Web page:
TUC slams employers lack of concern over workers’ skin rashes from handling harmful substances

TUC general secretary Brendan Barber has slammed employers’ “shameful” lack of concern for the safety of their employees, following new government advice that thousands of workers are still affected by a painful rash caused by coming into contact with harmful substances at work.

Employees in healthcare, hairdressing, printing, cleaning, construction and catering are all suffering from dermatitis, as a result of their work, the Health and Safety Executive (HSE) has warned.

Barber said employers and government should be doing more to prevent the condition that has been around for years.

He told Personnel Today: “The UK’s enforcement authorities must to do more to tackle this shameful lack of concern for employees’ health and safety.

“The continued high incidence of dermatitis and other painful skin conditions is mainly down to a lack of safety awareness in many of the UK’s small firms. The owners of small companies are often quite ignorant of the effects that the daily use of certain chemicals at work can have on individual employees.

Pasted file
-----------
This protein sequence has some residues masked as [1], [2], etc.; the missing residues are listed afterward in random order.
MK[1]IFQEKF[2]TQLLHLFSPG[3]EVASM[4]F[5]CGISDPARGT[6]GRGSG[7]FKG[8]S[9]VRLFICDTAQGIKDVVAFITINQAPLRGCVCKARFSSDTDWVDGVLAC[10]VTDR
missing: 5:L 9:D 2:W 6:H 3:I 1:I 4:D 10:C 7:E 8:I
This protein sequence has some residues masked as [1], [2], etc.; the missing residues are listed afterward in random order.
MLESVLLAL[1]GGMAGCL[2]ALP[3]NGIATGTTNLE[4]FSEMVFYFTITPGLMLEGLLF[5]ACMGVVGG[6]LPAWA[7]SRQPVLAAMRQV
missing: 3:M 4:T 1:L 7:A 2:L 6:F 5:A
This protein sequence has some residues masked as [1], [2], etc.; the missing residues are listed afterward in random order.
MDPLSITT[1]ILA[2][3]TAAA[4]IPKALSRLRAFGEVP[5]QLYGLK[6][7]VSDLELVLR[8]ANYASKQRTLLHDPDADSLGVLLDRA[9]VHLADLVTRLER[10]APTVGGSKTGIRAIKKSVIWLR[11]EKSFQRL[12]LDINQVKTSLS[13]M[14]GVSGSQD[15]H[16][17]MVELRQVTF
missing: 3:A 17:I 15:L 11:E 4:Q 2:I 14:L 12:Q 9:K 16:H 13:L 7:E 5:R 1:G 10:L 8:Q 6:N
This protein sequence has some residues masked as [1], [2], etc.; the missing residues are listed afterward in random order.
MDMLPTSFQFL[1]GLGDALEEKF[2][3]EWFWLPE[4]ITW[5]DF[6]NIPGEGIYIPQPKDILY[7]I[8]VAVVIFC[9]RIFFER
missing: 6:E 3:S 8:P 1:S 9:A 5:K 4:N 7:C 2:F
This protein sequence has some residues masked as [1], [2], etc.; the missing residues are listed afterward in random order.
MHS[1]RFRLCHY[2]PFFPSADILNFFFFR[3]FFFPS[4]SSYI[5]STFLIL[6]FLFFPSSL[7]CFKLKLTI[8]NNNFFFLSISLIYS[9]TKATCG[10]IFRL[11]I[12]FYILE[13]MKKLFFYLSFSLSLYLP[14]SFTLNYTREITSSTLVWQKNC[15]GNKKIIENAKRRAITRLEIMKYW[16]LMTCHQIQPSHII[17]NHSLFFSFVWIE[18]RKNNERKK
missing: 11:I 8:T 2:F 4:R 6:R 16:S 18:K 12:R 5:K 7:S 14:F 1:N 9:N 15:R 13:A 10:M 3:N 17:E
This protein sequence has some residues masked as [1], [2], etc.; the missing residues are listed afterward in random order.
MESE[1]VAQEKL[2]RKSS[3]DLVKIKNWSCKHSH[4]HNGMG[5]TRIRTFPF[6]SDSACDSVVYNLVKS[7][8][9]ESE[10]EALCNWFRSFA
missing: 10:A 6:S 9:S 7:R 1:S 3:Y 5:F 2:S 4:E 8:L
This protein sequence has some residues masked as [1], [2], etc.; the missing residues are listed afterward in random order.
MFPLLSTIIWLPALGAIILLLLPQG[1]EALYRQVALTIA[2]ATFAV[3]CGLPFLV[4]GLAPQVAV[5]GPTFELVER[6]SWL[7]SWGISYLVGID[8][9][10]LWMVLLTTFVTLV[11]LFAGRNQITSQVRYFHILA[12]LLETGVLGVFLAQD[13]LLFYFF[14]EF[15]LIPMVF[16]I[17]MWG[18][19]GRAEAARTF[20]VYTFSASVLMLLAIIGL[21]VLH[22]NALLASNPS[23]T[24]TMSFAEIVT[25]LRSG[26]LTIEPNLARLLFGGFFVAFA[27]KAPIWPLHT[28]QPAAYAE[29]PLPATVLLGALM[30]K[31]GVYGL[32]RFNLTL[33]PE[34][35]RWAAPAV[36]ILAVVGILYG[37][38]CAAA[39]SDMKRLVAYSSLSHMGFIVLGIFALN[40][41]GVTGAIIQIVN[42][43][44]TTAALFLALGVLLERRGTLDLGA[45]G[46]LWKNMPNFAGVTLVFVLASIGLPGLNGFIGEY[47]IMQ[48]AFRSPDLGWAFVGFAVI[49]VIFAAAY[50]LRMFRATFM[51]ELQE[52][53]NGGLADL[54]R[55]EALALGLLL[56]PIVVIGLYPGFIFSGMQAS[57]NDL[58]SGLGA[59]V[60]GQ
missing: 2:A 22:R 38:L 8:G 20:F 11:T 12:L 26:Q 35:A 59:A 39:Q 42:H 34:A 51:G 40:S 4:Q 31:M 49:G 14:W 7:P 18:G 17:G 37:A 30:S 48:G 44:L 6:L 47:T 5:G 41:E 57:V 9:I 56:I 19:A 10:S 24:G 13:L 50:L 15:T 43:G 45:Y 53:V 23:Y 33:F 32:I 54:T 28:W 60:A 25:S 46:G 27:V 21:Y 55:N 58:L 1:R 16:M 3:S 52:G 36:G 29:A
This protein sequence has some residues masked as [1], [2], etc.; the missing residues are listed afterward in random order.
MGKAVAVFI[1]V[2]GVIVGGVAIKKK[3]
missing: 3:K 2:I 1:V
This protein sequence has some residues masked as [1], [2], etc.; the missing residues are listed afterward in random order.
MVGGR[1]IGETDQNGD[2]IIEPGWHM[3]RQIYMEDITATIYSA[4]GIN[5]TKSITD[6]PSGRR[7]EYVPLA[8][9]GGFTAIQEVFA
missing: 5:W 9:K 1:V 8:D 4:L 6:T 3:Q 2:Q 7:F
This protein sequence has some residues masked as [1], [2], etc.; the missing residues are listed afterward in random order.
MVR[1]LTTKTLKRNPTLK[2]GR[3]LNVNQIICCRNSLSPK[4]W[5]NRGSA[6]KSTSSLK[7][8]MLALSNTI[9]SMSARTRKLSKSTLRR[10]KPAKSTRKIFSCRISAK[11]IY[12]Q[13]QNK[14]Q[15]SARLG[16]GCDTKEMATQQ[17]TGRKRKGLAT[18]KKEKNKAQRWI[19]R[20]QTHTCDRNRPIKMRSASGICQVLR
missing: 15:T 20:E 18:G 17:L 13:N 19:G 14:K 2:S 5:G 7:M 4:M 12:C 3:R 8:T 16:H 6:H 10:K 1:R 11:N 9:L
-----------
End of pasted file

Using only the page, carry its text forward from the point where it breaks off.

Part of the problem is that the turnover of staff can be quite high, and sadly many employers are apt to see their employees as a somewhat disposable commodity.”

HSE principal inspector Bob Rajan said: “Many thousands of workers suffer from dermatitis at work. In many cases they suffer pain and sometimes people lose their jobs because they can no longer work.

“The costs to industry run into millions of pounds paid out in compensation and lost through sickness, absence and the cost of retraining. One company where at least three employees suffered from dermatitis as a result of contact with chemicals at work was recently ordered to pay a total of £130,000 in fines and costs.”

Rajan added: “It is possible to prevent dermatitis; people do not contract it unless they come into contact with substances that cause it. Everyone can take preventative measures to avoid the disease by protecting the skin. Regular skin checks can spot the early stages of dermatitis and prevent it developing more seriously.

Employers are required by law to control exposure to materials in the workplace that cause dermatitis. They must assess risks, implement adequate control measures, provide information, and instruction and training where appropriate, health surveillance for workers.

Seminars are being run across the country to educate employers on the prevention of dermatitis.

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